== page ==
Your error here is that you are assuming that all the graphical tools do use command line tools under the hood. Some do, but most don't. Instead they use api calls to libraries of many kinds, specially those that integrate on a desktop like gnome or kde, which is all about reusability of the code.

They will eventually spit out debug info and other stuff to the console if they have one vt asociated to them, but that's not going to teach you anything about what the application is doing nor about how it does its work.

Synaptic is one of the applications that do use command line tools, there are many others, but these are very specialized applications. Most graphical applications work in a very different way.

Being that said, if you are really interested it can be done (but it won't show the kind of info you want to know, not most times).

If you are starting via command line using "startx", it's just as easy as doing this instead:

Code:
startx > ~/mylogfile.log
Then on X just open an xterm (or whatever you prefer), and do:

Code:
tail -f ~/mylogfile.log
It will show whatever is spit out by your x session or any child process (thus, anything you are running inside that X session).

If you use a graphical login manager like gdm, kdm or any other you will probably need to find another way, I know nothing about these these days, it's been years since I've felt the need to use a graphical login manager.
 
Old 08-10-2009, 05:40 PM   #6
joeBuffer
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From what I know and remember of the Synaptic output (I've never paid very close attention), it's pretty much the same as the output you get when you use apt-get. It isn't even command-line tools, really ... it's just output commenting on what is being done.
 
Old 08-10-2009, 11:17 PM   #7
Wim Sturkenboom
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I like the idea and have been thinking about something similar for a while (read couple of years). My implementation would be slightly different as it would be a commandline tool. A nice little interface/frontend (e.g. ncurses based) to the commands for user maintenance, network configuration etc and showing the user the command that is or will be issued.

Don't think I will ever write it, but the idea is there.
 
Old 08-11-2009, 06:31 AM   #8
dezza
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http://www.pythonturtle.com is rather nice, not for learning CLI, but Python programming .. After all, shell/cmdline is much alike programming .. I think it's coming for Linux too, right not it's only a Windows program, but it gives OK introduction to Python meanwhile you're better off with having "Byte of Python" or "Dive Into Python" by your side ..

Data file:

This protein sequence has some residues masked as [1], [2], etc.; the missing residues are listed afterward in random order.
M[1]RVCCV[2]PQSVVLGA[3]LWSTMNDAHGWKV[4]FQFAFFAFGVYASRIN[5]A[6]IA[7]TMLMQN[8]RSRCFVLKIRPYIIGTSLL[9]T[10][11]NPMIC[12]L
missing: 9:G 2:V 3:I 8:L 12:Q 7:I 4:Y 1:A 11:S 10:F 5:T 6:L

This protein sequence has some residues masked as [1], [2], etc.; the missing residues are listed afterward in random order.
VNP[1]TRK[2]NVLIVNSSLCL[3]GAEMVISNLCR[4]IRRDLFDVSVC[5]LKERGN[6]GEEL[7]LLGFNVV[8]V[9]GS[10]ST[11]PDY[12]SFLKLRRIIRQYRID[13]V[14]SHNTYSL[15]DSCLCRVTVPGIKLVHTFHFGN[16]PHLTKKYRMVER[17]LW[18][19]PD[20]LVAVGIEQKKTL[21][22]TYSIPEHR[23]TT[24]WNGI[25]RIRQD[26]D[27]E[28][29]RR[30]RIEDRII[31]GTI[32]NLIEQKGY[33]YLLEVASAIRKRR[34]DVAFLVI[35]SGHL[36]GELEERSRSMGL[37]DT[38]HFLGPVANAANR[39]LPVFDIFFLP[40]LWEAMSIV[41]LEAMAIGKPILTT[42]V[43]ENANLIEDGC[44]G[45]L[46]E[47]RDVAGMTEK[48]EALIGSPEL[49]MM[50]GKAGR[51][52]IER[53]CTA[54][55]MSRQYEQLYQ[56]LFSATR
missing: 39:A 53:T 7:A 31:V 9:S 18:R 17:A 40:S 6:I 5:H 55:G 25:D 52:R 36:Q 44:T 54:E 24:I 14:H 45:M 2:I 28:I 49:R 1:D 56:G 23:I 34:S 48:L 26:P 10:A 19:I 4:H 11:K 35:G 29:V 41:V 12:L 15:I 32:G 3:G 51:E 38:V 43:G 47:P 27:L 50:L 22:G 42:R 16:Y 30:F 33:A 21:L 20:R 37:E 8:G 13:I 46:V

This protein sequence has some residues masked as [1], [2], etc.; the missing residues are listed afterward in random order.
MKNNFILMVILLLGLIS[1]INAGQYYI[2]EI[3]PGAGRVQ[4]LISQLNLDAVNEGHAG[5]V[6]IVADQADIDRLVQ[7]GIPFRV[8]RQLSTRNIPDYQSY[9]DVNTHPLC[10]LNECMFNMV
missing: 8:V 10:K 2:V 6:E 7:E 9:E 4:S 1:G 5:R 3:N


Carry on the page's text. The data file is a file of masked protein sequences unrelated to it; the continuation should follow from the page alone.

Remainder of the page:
Old 08-20-2009, 10:36 PM   #9
drachenchen
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Quote:
Originally Posted by i92guboj View Post
Your error here is that you are assuming that all the graphical tools do use command line tools under the hood. Some do, but most don't. Instead they use api calls to libraries of many kinds, specially those that integrate on a desktop like gnome or kde, which is all about reusability of the code.

They will eventually spit out debug info and other stuff to the console if they have one vt asociated to them, but that's not going to teach you anything about what the application is doing nor about how it does its work.

Synaptic is one of the applications that do use command line tools, there are many others, but these are very specialized applications. Most graphical applications work in a very different way.
That WAS my error, indeed. I had always assumed that the CLI was a layer sandwiched _between_ the GUI and the code! I should have realized that CLI and GUI are both end-user interfaces. Technically, I knew this, but it didn't "click". Like a zen master's stick upside my head, your words. When I get back to my own Linux box this weekend, I will try the logfile business. Thank you very much for this "AHA!" moment.
 
Old 08-21-2009, 10:19 AM   #10
i92guboj
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Quote:
Originally Posted by drachenchen View Post
That WAS my error, indeed. I had always assumed that the CLI was a layer sandwiched _between_ the GUI and the code!
And sometimes it is, for example, mplayer doesn't provide a proper programming api, which means that every frontend will have to run an mplayer command line (with the apropiate switches and that stuff) and then reparent the window into its own frame to "fake" the integration.

However, when a proper api that can be used directly is present, it's usually better idea to use it that to take the approach to run system calls to fork external tools.